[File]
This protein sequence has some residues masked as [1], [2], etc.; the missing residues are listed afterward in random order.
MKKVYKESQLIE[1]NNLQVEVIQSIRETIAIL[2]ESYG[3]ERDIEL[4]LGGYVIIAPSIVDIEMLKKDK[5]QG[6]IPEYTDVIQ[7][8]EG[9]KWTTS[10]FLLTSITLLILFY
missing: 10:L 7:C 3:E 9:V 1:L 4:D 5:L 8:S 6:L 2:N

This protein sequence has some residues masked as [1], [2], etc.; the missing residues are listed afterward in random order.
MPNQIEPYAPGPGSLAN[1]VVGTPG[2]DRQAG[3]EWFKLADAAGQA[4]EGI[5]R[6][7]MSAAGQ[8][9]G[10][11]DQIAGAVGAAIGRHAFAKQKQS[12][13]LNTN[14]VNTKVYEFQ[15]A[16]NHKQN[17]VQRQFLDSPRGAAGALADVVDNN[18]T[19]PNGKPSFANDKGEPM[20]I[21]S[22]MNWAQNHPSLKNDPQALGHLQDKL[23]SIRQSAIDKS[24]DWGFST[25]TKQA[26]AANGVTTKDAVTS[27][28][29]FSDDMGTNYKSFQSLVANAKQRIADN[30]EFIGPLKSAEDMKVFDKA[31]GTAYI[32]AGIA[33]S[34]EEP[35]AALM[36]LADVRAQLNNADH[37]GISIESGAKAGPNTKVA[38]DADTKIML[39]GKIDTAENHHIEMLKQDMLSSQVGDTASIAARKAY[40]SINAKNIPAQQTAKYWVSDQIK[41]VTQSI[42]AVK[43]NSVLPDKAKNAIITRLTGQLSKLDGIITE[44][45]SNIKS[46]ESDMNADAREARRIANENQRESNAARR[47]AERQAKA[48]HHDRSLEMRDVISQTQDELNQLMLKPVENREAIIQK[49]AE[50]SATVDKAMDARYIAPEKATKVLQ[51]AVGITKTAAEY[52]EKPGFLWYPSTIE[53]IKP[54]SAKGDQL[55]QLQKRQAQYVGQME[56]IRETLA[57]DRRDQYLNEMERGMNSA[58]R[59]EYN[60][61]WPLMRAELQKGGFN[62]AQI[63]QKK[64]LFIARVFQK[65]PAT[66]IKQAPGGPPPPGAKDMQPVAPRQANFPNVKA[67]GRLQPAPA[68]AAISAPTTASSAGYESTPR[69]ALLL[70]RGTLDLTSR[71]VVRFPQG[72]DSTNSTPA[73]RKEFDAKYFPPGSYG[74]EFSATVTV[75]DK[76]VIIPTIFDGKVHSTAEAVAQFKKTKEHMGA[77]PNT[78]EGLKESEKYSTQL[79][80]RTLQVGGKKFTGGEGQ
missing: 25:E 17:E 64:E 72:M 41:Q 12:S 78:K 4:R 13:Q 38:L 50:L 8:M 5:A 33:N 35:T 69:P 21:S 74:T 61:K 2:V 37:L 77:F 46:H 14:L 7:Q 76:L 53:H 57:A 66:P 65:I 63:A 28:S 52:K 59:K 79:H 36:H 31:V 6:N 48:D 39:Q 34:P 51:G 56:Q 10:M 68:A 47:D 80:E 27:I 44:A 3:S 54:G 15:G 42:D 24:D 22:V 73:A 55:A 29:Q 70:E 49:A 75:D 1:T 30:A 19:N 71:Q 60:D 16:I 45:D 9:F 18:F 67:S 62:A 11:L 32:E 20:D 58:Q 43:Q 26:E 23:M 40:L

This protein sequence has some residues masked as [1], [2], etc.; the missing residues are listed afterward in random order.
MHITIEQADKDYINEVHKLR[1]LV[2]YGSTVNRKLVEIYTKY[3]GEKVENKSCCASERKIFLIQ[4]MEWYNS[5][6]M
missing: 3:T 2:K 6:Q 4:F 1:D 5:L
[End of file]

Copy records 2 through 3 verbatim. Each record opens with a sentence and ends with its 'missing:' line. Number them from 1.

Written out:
This protein sequence has some residues masked as [1], [2], etc.; the missing residues are listed afterward in random order.
MPNQIEPYAPGPGSLAN[1]VVGTPG[2]DRQAG[3]EWFKLADAAGQA[4]EGI[5]R[6][7]MSAAGQ[8][9]G[10][11]DQIAGAVGAAIGRHAFAKQKQS[12][13]LNTN[14]VNTKVYEFQ[15]A[16]NHKQN[17]VQRQFLDSPRGAAGALADVVDNN[18]T[19]PNGKPSFANDKGEPM[20]I[21]S[22]MNWAQNHPSLKNDPQALGHLQDKL[23]SIRQSAIDKS[24]DWGFST[25]TKQA[26]AANGVTTKDAVTS[27][28][29]FSDDMGTNYKSFQSLVANAKQRIADN[30]EFIGPLKSAEDMKVFDKA[31]GTAYI[32]AGIA[33]S[34]EEP[35]AALM[36]LADVRAQLNNADH[37]GISIESGAKAGPNTKVA[38]DADTKIML[39]GKIDTAENHHIEMLKQDMLSSQVGDTASIAARKAY[40]SINAKNIPAQQTAKYWVSDQIK[41]VTQSI[42]AVK[43]NSVLPDKAKNAIITRLTGQLSKLDGIITE[44][45]SNIKS[46]ESDMNADAREARRIANENQRESNAARR[47]AERQAKA[48]HHDRSLEMRDVISQTQDELNQLMLKPVENREAIIQK[49]AE[50]SATVDKAMDARYIAPEKATKVLQ[51]AVGITKTAAEY[52]EKPGFLWYPSTIE[53]IKP[54]SAKGDQL[55]QLQKRQAQYVGQME[56]IRETLA[57]DRRDQYLNEMERGMNSA[58]R[59]EYN[60][61]WPLMRAELQKGGFN[62]AQI[63]QKK[64]LFIARVFQK[65]PAT[66]IKQAPGGPPPPGAKDMQPVAPRQANFPNVKA[67]GRLQPAPA[68]AAISAPTTASSAGYESTPR[69]ALLL[70]RGTLDLTSR[71]VVRFPQG[72]DSTNSTPA[73]RKEFDAKYFPPGSYG[74]EFSATVTV[75]DK[76]VIIPTIFDGKVHSTAEAVAQFKKTKEHMGA[77]PNT[78]EGLKESEKYSTQL[79][80]RTLQVGGKKFTGGEGQ
missing: 25:E 17:E 64:E 72:M 41:Q 12:S 78:K 4:R 13:Q 38:L 50:L 8:M 5:A 33:N 35:T 69:P 21:S 74:T 61:K 2:V 37:L 77:F 46:H 14:L 7:Q 76:L 53:H 57:A 66:P 65:I 63:A 28:S 52:K 59:K 79:H 36:H 31:V 6:N 48:D 39:Q 34:P 51:G 56:Q 10:M 68:A 47:D 80:E 27:I 44:A 3:S 54:G 15:G 42:D 24:D 22:V 73:A 55:A 29:Q 70:E 49:A 75:D 1:T 30:A 19:N 71:Q 60:D 16:I 45:D 9:F 18:F 67:S 62:A 11:L 32:E 20:D 58:Q 43:Q 26:E 23:M 40:L

This protein sequence has some residues masked as [1], [2], etc.; the missing residues are listed afterward in random order.
MHITIEQADKDYINEVHKLR[1]LV[2]YGSTVNRKLVEIYTKY[3]GEKVENKSCCASERKIFLIQ[4]MEWYNS[5][6]M
missing: 3:T 2:K 6:Q 4:F 1:D 5:L